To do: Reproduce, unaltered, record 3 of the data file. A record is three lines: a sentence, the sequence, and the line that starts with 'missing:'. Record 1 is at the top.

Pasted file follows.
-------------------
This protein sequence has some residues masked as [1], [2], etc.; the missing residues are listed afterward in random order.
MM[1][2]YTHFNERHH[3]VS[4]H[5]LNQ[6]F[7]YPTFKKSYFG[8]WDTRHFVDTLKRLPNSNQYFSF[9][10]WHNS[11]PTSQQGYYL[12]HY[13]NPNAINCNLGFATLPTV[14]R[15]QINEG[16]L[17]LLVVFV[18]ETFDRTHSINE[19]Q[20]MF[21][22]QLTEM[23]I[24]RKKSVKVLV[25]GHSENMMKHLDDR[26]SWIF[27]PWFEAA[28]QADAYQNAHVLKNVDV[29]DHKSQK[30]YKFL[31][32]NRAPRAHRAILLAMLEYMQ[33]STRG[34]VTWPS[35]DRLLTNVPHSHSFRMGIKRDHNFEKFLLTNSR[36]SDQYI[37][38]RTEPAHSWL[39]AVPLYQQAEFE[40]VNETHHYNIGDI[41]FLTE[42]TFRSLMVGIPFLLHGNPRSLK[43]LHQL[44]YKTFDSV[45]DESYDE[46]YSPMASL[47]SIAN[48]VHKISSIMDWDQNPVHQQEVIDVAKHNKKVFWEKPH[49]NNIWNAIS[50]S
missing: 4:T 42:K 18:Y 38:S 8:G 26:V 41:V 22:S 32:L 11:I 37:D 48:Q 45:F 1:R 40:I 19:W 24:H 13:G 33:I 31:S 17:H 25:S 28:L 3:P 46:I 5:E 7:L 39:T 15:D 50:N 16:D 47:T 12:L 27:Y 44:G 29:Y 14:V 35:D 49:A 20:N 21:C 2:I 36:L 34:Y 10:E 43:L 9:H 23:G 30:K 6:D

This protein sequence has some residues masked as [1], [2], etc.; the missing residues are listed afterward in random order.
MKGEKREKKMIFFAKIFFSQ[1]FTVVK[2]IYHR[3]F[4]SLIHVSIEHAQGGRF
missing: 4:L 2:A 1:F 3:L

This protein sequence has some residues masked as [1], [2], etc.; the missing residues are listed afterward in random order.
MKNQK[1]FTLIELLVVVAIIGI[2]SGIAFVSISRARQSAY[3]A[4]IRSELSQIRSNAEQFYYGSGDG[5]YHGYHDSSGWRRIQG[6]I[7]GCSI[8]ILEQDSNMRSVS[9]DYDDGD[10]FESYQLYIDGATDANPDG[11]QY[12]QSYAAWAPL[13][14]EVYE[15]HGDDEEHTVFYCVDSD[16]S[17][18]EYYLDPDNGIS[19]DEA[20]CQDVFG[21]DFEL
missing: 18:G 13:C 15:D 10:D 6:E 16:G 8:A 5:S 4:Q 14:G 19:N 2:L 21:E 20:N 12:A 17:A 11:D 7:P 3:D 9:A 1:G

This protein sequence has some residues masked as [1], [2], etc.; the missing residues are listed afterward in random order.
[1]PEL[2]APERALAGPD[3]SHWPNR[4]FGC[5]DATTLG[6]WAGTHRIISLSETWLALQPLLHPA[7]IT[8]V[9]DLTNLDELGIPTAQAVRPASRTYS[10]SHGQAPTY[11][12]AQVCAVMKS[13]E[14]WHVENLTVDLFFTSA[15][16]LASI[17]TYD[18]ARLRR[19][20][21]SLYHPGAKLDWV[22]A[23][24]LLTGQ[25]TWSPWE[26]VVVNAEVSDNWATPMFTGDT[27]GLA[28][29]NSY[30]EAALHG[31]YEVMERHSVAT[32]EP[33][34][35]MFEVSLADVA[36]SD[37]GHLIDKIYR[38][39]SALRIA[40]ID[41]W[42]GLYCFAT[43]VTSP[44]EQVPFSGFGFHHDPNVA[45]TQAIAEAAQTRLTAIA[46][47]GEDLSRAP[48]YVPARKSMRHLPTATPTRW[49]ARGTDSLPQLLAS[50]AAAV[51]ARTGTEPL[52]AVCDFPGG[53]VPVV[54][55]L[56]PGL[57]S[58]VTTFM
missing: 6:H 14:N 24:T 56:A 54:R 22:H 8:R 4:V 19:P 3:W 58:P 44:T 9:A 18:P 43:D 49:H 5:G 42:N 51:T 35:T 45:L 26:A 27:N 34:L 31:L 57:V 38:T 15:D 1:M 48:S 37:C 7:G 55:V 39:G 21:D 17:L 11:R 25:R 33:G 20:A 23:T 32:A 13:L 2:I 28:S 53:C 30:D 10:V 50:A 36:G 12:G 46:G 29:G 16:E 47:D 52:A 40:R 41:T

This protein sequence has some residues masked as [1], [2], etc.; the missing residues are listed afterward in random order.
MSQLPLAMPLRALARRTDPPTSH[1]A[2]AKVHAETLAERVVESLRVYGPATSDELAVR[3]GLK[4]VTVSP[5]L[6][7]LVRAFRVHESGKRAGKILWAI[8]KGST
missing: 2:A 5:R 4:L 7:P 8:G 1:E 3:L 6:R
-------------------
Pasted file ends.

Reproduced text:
This protein sequence has some residues masked as [1], [2], etc.; the missing residues are listed afterward in random order.
MKNQK[1]FTLIELLVVVAIIGI[2]SGIAFVSISRARQSAY[3]A[4]IRSELSQIRSNAEQFYYGSGDG[5]YHGYHDSSGWRRIQG[6]I[7]GCSI[8]ILEQDSNMRSVS[9]DYDDGD[10]FESYQLYIDGATDANPDG[11]QY[12]QSYAAWAPL[13][14]EVYE[15]HGDDEEHTVFYCVDSD[16]S[17][18]EYYLDPDNGIS[19]DEA[20]CQDVFG[21]DFEL
missing: 18:G 13:C 15:D 10:D 6:E 16:G 8:A 5:S 4:Q 14:G 19:N 2:L 21:E 20:N 12:A 17:A 11:D 7:P 3:D 9:A 1:G